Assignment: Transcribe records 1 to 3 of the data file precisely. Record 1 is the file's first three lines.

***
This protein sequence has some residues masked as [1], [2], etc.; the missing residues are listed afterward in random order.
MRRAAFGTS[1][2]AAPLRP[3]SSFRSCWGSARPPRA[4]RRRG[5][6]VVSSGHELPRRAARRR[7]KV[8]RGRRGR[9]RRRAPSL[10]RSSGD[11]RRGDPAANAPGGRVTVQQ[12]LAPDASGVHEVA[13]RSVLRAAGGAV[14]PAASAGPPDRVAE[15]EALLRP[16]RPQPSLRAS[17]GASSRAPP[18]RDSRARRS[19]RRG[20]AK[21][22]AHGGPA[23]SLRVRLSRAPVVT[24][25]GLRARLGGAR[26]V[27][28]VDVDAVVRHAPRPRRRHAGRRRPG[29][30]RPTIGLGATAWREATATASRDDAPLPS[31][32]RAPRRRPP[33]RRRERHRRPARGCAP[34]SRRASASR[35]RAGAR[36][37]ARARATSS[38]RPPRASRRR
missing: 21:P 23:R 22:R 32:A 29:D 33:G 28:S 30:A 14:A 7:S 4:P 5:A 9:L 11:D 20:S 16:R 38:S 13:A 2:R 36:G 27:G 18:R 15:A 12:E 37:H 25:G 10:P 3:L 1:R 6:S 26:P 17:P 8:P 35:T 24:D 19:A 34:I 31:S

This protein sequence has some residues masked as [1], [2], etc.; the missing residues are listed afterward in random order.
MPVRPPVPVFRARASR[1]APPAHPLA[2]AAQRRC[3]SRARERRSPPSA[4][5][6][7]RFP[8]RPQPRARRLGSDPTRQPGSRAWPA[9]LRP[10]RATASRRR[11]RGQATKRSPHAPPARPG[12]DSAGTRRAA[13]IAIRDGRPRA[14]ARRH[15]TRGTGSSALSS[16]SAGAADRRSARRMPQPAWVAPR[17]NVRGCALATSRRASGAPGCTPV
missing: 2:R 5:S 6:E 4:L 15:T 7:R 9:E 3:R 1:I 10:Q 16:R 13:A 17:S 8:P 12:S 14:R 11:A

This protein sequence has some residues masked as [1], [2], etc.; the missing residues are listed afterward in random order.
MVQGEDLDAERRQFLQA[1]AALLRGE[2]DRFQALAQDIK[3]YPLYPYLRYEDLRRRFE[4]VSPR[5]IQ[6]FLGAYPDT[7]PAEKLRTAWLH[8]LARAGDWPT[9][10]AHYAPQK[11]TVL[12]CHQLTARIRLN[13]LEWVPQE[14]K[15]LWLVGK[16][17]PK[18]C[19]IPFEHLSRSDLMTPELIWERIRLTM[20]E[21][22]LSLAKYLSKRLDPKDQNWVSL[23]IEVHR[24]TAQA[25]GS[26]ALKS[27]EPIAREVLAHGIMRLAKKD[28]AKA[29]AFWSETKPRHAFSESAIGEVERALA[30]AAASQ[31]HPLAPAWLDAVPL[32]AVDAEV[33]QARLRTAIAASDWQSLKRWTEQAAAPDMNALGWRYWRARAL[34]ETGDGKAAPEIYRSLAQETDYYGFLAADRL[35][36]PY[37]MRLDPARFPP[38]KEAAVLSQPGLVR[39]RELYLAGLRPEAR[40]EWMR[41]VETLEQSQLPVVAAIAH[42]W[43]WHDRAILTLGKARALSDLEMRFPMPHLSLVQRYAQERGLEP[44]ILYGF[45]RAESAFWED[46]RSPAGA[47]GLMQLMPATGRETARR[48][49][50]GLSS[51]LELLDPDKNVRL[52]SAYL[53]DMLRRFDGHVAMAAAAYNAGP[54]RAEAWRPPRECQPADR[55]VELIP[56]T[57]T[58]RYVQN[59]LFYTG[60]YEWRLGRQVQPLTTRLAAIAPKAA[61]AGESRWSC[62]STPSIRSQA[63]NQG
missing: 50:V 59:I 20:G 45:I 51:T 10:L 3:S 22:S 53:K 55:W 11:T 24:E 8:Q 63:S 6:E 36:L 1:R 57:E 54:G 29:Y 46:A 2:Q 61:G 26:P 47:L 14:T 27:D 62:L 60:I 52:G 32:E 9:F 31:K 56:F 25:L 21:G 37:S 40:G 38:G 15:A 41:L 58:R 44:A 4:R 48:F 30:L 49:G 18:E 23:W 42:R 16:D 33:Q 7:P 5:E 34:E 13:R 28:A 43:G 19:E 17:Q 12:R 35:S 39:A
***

This protein sequence has some residues masked as [1], [2], etc.; the missing residues are listed afterward in random order.
MRRAAFGTS[1][2]AAPLRP[3]SSFRSCWGSARPPRA[4]RRRG[5][6]VVSSGHELPRRAARRR[7]KV[8]RGRRGR[9]RRRAPSL[10]RSSGD[11]RRGDPAANAPGGRVTVQQ[12]LAPDASGVHEVA[13]RSVLRAAGGAV[14]PAASAGPPDRVAE[15]EALLRP[16]RPQPSLRAS[17]GASSRAPP[18]RDSRARRS[19]RRG[20]AK[21][22]AHGGPA[23]SLRVRLSRAPVVT[24][25]GLRARLGGAR[26]V[27][28]VDVDAVVRHAPRPRRRHAGRRRPG[29][30]RPTIGLGATAWREATATASRDDAPLPS[31][32]RAPRRRPP[33]RRRERHRRPARGCAP[34]SRRASASR[35]RAGAR[36][37]ARARATSS[38]RPPRASRRR
missing: 21:P 23:R 22:R 32:A 29:D 33:G 28:S 30:A 14:A 7:S 4:P 5:A 9:L 11:D 20:S 16:R 38:S 13:A 2:R 36:G 27:G 18:R 15:A 12:E 37:H 25:G 10:P 3:L 1:R 6:S 26:P 17:P 8:P 35:T 24:D 19:A 34:I 31:S

This protein sequence has some residues masked as [1], [2], etc.; the missing residues are listed afterward in random order.
MPVRPPVPVFRARASR[1]APPAHPLA[2]AAQRRC[3]SRARERRSPPSA[4][5][6][7]RFP[8]RPQPRARRLGSDPTRQPGSRAWPA[9]LRP[10]RATASRRR[11]RGQATKRSPHAPPARPG[12]DSAGTRRAA[13]IAIRDGRPRA[14]ARRH[15]TRGTGSSALSS[16]SAGAADRRSARRMPQPAWVAPR[17]NVRGCALATSRRASGAPGCTPV
missing: 2:R 5:S 6:E 4:L 15:T 7:R 9:E 3:R 1:I 10:Q 16:R 13:A 17:S 8:P 12:S 14:R 11:A

This protein sequence has some residues masked as [1], [2], etc.; the missing residues are listed afterward in random order.
MVQGEDLDAERRQFLQA[1]AALLRGE[2]DRFQALAQDIK[3]YPLYPYLRYEDLRRRFE[4]VSPR[5]IQ[6]FLGAYPDT[7]PAEKLRTAWLH[8]LARAGDWPT[9][10]AHYAPQK[11]TVL[12]CHQLTARIRLN[13]LEWVPQE[14]K[15]LWLVGK[16][17]PK[18]C[19]IPFEHLSRSDLMTPELIWERIRLTM[20]E[21][22]LSLAKYLSKRLDPKDQNWVSL[23]IEVHR[24]TAQA[25]GS[26]ALKS[27]EPIAREVLAHGIMRLAKKD[28]AKA[29]AFWSETKPRHAFSESAIGEVERALA[30]AAASQ[31]HPLAPAWLDAVPL[32]AVDAEV[33]QARLRTAIAASDWQSLKRWTEQAAAPDMNALGWRYWRARAL[34]ETGDGKAAPEIYRSLAQETDYYGFLAADRL[35][36]PY[37]MRLDPARFPP[38]KEAAVLSQPGLVR[39]RELYLAGLRPEAR[40]EWMR[41]VETLEQSQLPVVAAIAH[42]W[43]WHDRAILTLGKARALSDLEMRFPMPHLSLVQRYAQERGLEP[44]ILYGF[45]RAESAFWED[46]RSPAGA[47]GLMQLMPATGRETARR[48][49][50]GLSS[51]LELLDPDKNVRL[52]SAYL[53]DMLRRFDGHVAMAAAAYNAGP[54]RAEAWRPPRECQPADR[55]VELIP[56]T[57]T[58]RYVQN[59]LFYTG[60]YEWRLGRQVQPLTTRLAAIAPKAA[61]AGESRWSC[62]STPSIRSQA[63]NQG
missing: 50:V 59:I 20:G 45:I 51:T 10:L 3:S 22:S 53:K 55:W 11:T 24:E 8:Q 63:S 6:E 36:L 1:R 57:E 54:G 29:Y 46:A 2:Q 61:G 26:P 47:L 14:T 27:D 62:L 60:I 52:G 32:E 9:F 31:K 56:F 25:L 21:G 37:S 40:G 38:G 15:A 41:L 58:R 44:A 4:R 48:F 30:L 49:G 18:E 23:W 42:R 16:D 33:Q 7:P 5:E 34:E 13:R 28:A 43:G 19:E 17:Q 12:R 35:S 39:A